So you're changing your grid every 10ms (as per your change every tick)? You need your map to change 100 times a second???

I haven't tried anything yet, I don't want to lose time on a lost cause. I have no idea what I'm doing regarding path finding. Everything should be done in a single tick to ensure the 1000 archer method will work for future network implementation. Also the map changes every tick, but only because mobs may change position every ticks. The map is technically updated anytime something changes, since it's the container of these things. And I don't update the game at max speed, so it doesn't update 100 times a second, right now it is rigged as a turn based thing so it's updating every time the player has finishes his actions. Later I plan to make it real time, but not with a 100 times a seconds update rate. The end goal would be to port the game, which is now contained in a C# library, plugged on a console for output, to a proper game engine to take care of graphics, inputs, sounds, etc (ofc the update loop will run async to the draw loop and the input system).

22 hours ago, LLachance said:

Try to look for potential field. A* is pretty slow when you have huge amount of agents.

With potential field, I can have 40,000 agents in a 500x750 maze and still get 80FPS.

If it is still to slow, you could remove AI logic from the main thread and put it in a thread-pool.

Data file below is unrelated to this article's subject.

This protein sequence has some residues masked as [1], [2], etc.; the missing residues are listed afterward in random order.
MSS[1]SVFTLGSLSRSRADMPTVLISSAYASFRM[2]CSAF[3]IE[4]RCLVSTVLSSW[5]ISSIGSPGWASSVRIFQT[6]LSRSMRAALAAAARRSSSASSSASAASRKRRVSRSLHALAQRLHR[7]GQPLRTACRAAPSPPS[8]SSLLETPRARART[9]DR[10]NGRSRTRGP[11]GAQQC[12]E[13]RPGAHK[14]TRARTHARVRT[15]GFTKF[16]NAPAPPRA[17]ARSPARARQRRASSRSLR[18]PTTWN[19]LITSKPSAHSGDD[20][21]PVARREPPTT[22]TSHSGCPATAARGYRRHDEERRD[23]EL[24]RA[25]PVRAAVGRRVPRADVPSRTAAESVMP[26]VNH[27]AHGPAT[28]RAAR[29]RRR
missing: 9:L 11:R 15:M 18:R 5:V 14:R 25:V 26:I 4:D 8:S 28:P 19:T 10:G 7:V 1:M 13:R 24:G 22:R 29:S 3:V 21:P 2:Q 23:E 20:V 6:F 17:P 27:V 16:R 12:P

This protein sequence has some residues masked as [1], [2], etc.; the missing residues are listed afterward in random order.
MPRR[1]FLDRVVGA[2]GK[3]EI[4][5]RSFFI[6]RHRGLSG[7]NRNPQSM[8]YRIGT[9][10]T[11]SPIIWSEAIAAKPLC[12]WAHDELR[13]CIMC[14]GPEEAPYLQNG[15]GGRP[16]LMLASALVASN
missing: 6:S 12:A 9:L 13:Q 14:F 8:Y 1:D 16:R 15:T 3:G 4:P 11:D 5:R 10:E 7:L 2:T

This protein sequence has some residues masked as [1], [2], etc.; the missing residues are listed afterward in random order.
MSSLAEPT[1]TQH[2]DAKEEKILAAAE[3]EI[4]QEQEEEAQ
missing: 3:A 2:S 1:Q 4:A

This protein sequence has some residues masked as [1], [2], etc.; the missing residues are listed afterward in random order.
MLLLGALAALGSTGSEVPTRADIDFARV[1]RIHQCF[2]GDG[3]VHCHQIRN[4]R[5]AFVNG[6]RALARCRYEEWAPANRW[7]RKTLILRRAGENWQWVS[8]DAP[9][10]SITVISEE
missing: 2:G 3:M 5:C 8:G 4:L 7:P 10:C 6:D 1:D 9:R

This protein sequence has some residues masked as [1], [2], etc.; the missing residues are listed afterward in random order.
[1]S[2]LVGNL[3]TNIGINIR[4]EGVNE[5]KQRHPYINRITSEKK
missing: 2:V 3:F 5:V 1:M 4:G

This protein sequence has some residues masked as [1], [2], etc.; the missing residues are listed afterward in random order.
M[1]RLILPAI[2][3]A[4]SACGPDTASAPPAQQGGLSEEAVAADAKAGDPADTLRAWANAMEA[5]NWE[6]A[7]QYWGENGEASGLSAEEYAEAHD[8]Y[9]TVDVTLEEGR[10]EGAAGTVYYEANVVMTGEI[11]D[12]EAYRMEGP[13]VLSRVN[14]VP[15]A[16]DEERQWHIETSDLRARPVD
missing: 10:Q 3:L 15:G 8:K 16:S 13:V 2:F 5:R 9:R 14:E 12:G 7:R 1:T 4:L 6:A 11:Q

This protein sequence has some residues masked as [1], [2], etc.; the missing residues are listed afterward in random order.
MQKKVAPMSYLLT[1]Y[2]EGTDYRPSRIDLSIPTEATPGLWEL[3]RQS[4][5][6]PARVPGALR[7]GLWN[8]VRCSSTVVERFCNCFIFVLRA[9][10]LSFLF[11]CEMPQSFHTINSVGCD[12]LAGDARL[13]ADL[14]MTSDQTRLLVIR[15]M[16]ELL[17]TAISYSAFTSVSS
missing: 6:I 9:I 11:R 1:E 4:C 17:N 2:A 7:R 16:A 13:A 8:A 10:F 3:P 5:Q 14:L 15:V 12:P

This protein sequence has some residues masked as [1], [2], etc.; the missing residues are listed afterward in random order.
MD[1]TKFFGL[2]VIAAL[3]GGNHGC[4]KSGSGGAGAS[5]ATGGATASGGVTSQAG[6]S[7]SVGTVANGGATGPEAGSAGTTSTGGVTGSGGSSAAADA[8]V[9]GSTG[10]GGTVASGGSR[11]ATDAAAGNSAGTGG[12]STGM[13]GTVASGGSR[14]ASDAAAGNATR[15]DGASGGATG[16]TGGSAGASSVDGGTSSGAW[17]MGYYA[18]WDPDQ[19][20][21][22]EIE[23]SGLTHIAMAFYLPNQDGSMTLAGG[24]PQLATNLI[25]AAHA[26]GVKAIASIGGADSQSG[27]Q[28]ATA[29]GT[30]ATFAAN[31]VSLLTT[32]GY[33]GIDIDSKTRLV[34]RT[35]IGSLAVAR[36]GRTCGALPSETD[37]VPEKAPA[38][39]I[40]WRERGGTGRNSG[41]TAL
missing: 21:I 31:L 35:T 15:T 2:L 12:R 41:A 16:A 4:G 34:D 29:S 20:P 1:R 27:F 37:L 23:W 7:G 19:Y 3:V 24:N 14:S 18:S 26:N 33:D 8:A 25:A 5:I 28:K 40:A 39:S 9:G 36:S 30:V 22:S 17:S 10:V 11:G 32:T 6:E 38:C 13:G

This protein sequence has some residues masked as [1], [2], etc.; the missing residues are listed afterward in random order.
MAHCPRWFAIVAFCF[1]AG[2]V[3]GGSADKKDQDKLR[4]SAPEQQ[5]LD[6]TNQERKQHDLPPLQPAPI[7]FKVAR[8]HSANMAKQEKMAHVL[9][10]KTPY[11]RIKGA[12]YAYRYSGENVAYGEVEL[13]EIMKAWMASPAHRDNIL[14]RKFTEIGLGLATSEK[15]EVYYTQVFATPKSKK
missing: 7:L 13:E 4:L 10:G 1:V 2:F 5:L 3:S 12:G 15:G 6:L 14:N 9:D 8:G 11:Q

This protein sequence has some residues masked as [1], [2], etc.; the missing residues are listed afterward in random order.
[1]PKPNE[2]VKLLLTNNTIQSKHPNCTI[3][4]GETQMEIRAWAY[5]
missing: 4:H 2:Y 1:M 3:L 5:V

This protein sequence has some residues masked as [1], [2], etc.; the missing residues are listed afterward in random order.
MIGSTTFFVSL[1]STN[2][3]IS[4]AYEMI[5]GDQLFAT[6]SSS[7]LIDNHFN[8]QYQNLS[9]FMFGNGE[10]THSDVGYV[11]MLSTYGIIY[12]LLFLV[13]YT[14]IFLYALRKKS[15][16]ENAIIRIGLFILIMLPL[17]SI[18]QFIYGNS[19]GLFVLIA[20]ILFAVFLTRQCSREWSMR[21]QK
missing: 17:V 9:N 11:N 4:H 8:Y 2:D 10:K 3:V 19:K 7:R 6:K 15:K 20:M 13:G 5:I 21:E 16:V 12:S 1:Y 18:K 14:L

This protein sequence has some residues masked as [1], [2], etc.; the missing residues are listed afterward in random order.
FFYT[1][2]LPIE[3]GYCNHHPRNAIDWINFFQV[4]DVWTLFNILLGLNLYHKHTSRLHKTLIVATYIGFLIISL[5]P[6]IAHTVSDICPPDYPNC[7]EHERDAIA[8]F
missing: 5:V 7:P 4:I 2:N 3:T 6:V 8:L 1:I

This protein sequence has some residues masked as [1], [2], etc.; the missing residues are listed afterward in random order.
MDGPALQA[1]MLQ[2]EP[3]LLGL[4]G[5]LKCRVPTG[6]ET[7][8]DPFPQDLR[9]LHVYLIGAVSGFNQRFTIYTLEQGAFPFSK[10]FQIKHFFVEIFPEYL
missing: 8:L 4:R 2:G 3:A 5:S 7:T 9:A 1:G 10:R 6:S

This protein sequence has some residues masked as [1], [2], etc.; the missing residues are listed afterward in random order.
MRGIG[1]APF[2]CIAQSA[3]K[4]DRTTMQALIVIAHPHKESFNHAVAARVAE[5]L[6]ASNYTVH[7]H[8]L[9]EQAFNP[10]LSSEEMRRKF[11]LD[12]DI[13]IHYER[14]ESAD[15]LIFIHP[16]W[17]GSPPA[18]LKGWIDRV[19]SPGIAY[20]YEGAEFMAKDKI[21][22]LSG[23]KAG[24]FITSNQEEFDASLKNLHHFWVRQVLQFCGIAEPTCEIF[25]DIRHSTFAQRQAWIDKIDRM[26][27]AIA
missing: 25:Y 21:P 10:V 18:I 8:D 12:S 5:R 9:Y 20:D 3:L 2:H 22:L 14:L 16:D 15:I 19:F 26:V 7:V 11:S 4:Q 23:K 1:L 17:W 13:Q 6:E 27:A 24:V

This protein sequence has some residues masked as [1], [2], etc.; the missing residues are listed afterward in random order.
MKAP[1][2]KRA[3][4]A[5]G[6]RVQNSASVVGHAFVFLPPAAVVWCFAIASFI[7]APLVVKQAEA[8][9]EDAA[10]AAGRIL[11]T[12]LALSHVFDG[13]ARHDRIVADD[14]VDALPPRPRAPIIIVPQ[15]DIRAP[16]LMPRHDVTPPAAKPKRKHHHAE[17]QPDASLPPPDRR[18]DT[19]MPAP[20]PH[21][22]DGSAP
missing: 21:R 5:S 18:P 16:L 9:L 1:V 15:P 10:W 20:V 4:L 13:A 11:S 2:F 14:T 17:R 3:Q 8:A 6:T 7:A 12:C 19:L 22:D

I've found multiple article on the method, it looks promising. Can you point me in the direction of an implementation directed to game implementation. Also, I need to avoid multi threading and floating point operation as much as possible to keep each game tick completely deterministic.

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If you end up using A*, I want to point out that in a situation where there are static and dynamic obstacles, you can solve the "all shortest paths" problem with static obstacles only (as a preprocessing step) and then use it as an admissible heuristic in A*. This should make A* extremely fast in situations where the dynamic obstacles don't block major routes. Depending on your game design, this might be the typical case.

 

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Posted (edited)
On 3/18/2019 at 2:56 PM, alvaro said:

If you end up using A*, I want to point out that in a situation where there are static and dynamic obstacles, you can solve the "all shortest paths" problem with static obstacles only (as a preprocessing step) and then use it as an admissible heuristic in A*. This should make A* extremely fast in situations where the dynamic obstacles don't block major routes. Depending on your game design, this might be the typical case.

 

Yeah I thought about it, but I want the game area to be as dynamic as possible.
On another note, I just tried to write my own pathfinding algorithm and I think I failed spectacularly. The failure comes from the fact the algorithm thinks it's sometime cheaper to go away from the target in one direction even if it's hugging a wall to advance (it might in the case the wall is L shaped and will block it's path). I think I'll ultimately have to try A*, hope it's not *that* slow.
Here's the failed code if anyone is interested (I think I'll call it 'Naive Search') :|
 

       public List<point> gridSearch(point start, point goal)
        {
            bool[,] visitedNavGrid = new bool[Game.map.size, Game.map.size];

            point currentPoint = start;
            List<point> chosenPath = new List<point>();